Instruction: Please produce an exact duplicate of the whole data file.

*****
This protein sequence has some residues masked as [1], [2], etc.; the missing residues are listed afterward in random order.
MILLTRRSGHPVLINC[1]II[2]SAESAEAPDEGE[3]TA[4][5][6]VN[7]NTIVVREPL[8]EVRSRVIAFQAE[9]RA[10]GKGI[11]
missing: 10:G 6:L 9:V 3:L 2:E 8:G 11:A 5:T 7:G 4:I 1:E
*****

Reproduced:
This protein sequence has some residues masked as [1], [2], etc.; the missing residues are listed afterward in random order.
MILLTRRSGHPVLINC[1]II[2]SAESAEAPDEGE[3]TA[4][5][6]VN[7]NTIVVREPL[8]EVRSRVIAFQAE[9]RA[10]GKGI[11]
missing: 10:G 6:L 9:V 3:L 2:E 8:G 11:A 5:T 7:G 4:I 1:E